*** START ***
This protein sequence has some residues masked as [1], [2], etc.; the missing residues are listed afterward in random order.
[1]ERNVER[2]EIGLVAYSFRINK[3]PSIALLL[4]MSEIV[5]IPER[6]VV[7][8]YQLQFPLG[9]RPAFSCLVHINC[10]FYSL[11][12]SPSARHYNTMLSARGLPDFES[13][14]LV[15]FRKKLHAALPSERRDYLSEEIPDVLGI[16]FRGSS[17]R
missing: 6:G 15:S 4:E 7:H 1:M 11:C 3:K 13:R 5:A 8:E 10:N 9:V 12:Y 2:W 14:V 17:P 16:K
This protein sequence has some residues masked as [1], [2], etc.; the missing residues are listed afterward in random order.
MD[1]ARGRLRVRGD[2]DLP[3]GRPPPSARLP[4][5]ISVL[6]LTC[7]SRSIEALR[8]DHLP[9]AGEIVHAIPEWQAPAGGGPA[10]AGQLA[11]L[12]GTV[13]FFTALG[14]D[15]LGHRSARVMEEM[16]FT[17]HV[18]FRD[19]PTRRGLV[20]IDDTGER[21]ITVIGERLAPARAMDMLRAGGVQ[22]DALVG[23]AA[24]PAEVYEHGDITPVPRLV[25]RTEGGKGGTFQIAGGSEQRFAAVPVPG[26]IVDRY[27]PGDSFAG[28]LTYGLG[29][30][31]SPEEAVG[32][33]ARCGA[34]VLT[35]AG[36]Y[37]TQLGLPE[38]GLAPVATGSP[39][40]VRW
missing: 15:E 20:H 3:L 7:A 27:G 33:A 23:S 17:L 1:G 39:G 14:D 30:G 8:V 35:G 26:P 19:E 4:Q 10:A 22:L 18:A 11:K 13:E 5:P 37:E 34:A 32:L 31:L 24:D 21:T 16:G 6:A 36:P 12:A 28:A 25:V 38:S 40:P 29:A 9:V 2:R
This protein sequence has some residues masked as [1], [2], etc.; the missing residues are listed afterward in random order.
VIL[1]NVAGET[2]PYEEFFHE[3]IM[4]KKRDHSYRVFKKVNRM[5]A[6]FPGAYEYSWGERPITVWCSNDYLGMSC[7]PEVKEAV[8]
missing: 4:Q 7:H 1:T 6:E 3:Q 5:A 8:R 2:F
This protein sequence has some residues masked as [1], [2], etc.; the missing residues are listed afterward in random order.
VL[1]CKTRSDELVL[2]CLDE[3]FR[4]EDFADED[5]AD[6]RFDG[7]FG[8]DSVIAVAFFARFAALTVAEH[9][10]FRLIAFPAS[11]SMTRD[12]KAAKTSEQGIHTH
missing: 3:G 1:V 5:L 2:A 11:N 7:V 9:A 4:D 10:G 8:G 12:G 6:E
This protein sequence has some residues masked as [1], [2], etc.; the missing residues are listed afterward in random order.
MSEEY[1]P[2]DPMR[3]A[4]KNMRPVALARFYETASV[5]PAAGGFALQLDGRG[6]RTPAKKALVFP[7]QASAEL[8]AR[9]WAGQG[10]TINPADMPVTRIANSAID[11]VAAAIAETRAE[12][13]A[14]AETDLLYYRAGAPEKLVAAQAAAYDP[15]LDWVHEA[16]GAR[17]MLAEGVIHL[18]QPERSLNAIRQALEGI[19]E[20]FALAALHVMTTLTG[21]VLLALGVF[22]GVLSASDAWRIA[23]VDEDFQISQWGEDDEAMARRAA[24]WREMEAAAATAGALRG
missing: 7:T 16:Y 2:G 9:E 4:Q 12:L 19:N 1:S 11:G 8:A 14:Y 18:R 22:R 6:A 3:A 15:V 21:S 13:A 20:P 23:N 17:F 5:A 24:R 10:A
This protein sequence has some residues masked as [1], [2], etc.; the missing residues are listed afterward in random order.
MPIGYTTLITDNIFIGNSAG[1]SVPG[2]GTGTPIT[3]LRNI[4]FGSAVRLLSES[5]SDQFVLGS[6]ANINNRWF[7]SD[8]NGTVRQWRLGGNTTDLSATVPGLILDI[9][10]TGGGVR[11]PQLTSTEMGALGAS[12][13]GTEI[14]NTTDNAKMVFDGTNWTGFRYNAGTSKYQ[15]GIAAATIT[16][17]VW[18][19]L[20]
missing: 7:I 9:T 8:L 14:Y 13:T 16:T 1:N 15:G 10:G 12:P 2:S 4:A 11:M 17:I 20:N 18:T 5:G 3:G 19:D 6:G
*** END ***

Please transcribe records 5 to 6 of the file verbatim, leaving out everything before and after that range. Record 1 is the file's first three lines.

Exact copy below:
This protein sequence has some residues masked as [1], [2], etc.; the missing residues are listed afterward in random order.
MSEEY[1]P[2]DPMR[3]A[4]KNMRPVALARFYETASV[5]PAAGGFALQLDGRG[6]RTPAKKALVFP[7]QASAEL[8]AR[9]WAGQG[10]TINPADMPVTRIANSAID[11]VAAAIAETRAE[12][13]A[14]AETDLLYYRAGAPEKLVAAQAAAYDP[15]LDWVHEA[16]GAR[17]MLAEGVIHL[18]QPERSLNAIRQALEGI[19]E[20]FALAALHVMTTLTG[21]VLLALGVF[22]GVLSASDAWRIA[23]VDEDFQISQWGEDDEAMARRAA[24]WREMEAAAATAGALRG
missing: 7:T 16:Y 2:G 9:E 4:Q 12:L 19:N 1:S 11:G 8:A 14:Y 18:R 22:R 6:A 3:A 15:V 21:S 13:A 20:P 23:N 17:F 5:A 24:R 10:A
This protein sequence has some residues masked as [1], [2], etc.; the missing residues are listed afterward in random order.
MPIGYTTLITDNIFIGNSAG[1]SVPG[2]GTGTPIT[3]LRNI[4]FGSAVRLLSES[5]SDQFVLGS[6]ANINNRWF[7]SD[8]NGTVRQWRLGGNTTDLSATVPGLILDI[9][10]TGGGVR[11]PQLTSTEMGALGAS[12][13]GTEI[14]NTTDNAKMVFDGTNWTGFRYNAGTSKYQ[15]GIAAATIT[16][17]VW[18][19]L[20]
missing: 7:I 9:T 8:L 14:Y 13:T 16:T 1:N 15:G 10:G 12:P 2:S 4:A 11:M 17:I 20:N 18:T 5:G 3:G 19:D 6:G